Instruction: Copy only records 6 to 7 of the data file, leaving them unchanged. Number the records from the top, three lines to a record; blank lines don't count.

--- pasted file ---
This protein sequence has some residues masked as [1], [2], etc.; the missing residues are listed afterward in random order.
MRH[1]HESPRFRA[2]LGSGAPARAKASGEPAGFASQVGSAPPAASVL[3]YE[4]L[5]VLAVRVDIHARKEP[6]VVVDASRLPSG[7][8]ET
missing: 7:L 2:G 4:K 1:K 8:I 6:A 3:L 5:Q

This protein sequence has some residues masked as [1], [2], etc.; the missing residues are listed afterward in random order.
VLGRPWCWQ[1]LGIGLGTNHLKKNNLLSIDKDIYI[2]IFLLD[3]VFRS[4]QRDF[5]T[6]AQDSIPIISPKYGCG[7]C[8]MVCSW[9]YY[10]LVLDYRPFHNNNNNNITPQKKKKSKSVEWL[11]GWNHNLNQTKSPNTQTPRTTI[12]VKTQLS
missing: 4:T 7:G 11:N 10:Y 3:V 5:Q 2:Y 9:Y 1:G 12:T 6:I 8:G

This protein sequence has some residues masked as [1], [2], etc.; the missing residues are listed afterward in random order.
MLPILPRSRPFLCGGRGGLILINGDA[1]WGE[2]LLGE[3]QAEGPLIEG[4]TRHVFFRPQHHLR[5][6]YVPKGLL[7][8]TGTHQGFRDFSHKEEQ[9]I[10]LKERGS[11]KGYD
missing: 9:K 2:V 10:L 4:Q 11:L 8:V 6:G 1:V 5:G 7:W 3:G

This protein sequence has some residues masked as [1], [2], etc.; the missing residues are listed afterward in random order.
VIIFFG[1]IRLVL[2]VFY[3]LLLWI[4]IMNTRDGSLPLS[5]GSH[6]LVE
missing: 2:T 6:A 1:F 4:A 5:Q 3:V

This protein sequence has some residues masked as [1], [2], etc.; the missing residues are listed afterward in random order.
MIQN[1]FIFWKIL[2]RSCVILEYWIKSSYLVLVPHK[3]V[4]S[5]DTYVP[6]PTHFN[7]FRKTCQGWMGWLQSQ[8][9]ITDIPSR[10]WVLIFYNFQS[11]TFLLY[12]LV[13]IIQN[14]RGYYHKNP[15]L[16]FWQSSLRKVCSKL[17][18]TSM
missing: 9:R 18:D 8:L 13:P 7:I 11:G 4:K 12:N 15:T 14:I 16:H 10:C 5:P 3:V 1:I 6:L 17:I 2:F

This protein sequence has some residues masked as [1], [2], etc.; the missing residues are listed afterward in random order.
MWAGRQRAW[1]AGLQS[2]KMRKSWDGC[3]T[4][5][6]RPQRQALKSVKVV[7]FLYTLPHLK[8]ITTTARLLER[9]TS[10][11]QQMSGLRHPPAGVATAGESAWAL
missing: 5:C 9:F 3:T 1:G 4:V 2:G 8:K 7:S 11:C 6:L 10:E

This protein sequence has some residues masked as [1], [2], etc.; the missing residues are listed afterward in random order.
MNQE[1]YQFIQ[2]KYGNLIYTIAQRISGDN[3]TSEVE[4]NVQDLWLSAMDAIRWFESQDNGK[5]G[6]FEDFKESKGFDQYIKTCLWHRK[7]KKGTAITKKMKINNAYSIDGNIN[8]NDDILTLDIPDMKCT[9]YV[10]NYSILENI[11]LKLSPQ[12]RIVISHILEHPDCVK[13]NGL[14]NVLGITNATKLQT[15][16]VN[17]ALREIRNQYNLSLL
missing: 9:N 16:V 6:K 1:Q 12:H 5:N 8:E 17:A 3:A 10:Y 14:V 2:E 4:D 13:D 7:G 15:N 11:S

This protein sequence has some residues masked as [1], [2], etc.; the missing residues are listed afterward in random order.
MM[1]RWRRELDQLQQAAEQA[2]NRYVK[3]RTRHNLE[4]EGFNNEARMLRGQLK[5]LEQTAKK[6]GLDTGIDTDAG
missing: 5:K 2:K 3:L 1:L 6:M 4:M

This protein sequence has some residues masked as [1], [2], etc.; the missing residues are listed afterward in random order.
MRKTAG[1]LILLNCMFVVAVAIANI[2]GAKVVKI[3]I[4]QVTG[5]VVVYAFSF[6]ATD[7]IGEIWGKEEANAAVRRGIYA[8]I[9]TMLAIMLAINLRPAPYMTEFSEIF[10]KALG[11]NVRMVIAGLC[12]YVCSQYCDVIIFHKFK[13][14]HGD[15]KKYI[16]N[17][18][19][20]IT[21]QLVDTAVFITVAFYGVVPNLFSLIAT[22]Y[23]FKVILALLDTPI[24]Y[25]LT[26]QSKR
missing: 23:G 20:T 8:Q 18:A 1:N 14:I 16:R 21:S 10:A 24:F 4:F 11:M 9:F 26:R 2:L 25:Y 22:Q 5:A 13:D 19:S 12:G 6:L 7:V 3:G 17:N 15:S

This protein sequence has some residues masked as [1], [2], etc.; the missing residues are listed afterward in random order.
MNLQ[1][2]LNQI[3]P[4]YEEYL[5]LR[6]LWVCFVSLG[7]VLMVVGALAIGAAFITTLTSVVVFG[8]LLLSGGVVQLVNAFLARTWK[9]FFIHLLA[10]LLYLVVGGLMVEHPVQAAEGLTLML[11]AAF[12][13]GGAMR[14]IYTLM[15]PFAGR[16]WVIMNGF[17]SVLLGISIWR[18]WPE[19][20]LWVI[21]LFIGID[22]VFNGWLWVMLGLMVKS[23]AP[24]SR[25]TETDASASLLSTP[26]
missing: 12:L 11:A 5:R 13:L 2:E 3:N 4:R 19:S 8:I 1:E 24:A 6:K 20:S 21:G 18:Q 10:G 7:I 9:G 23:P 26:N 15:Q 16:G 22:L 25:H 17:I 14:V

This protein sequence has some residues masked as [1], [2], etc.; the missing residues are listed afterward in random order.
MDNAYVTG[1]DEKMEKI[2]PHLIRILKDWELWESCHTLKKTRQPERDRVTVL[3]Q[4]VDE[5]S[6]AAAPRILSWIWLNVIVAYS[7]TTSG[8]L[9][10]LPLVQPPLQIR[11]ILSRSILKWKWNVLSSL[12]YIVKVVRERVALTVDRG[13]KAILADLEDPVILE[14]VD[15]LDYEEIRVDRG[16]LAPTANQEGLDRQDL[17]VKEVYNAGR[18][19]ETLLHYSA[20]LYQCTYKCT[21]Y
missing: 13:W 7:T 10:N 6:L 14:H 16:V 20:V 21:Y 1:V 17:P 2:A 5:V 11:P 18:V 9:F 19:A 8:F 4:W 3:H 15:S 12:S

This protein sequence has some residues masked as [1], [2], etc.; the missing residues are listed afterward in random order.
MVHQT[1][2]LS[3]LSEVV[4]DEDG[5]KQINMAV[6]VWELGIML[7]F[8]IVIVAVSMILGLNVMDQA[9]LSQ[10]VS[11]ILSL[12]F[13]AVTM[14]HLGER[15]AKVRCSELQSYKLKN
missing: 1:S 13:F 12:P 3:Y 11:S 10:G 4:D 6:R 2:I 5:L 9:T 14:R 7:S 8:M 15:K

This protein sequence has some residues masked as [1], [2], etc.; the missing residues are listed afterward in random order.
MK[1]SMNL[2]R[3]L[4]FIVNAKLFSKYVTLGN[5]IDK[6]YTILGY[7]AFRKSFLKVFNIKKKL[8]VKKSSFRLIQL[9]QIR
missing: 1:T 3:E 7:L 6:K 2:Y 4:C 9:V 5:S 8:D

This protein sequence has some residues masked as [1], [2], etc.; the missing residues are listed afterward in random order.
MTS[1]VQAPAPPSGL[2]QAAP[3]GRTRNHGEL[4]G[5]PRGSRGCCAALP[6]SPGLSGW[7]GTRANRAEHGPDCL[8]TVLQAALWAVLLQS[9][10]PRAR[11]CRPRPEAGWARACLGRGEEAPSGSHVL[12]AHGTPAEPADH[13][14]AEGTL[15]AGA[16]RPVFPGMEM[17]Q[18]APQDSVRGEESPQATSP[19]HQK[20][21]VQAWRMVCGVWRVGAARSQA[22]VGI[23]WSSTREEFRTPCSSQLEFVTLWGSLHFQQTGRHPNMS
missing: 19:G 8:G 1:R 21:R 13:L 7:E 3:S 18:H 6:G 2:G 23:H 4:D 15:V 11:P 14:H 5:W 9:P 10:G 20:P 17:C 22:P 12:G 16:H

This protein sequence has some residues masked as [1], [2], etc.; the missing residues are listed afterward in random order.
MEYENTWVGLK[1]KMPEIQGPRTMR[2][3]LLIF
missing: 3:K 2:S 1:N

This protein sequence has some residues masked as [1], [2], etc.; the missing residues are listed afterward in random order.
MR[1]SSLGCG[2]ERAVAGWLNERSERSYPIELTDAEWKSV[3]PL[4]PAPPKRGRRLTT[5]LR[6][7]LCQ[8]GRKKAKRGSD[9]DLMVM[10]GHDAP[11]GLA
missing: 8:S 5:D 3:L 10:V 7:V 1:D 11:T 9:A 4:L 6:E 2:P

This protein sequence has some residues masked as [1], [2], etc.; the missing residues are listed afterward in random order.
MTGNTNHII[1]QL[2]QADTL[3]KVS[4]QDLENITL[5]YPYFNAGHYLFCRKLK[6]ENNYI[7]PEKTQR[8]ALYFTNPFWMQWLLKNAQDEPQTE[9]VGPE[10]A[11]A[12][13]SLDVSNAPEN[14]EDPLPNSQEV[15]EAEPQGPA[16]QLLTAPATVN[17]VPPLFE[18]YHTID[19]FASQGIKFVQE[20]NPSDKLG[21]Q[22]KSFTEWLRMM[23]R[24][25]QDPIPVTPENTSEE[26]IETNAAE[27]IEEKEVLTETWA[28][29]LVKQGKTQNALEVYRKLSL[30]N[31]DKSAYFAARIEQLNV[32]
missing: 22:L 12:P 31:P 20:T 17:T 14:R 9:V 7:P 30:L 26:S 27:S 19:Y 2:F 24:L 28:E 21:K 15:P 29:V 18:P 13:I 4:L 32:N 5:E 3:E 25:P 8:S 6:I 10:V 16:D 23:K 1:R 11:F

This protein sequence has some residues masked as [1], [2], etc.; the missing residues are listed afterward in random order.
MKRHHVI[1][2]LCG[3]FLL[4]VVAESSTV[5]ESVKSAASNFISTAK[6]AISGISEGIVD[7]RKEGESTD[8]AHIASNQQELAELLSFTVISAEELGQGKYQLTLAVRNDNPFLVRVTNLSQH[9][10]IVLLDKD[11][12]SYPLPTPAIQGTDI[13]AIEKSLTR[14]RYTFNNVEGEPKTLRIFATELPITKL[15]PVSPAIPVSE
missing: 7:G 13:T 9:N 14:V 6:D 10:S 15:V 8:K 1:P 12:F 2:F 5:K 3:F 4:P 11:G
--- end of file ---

This protein sequence has some residues masked as [1], [2], etc.; the missing residues are listed afterward in random order.
MWAGRQRAW[1]AGLQS[2]KMRKSWDGC[3]T[4][5][6]RPQRQALKSVKVV[7]FLYTLPHLK[8]ITTTARLLER[9]TS[10][11]QQMSGLRHPPAGVATAGESAWAL
missing: 5:C 9:F 3:T 1:G 4:V 2:G 8:K 7:S 11:C 6:L 10:E

This protein sequence has some residues masked as [1], [2], etc.; the missing residues are listed afterward in random order.
MNQE[1]YQFIQ[2]KYGNLIYTIAQRISGDN[3]TSEVE[4]NVQDLWLSAMDAIRWFESQDNGK[5]G[6]FEDFKESKGFDQYIKTCLWHRK[7]KKGTAITKKMKINNAYSIDGNIN[8]NDDILTLDIPDMKCT[9]YV[10]NYSILENI[11]LKLSPQ[12]RIVISHILEHPDCVK[13]NGL[14]NVLGITNATKLQT[15][16]VN[17]ALREIRNQYNLSLL
missing: 9:N 16:V 6:K 1:Q 12:H 5:N 8:E 17:A 3:A 10:Y 14:V 2:E 4:D 13:D 7:G 15:N 11:S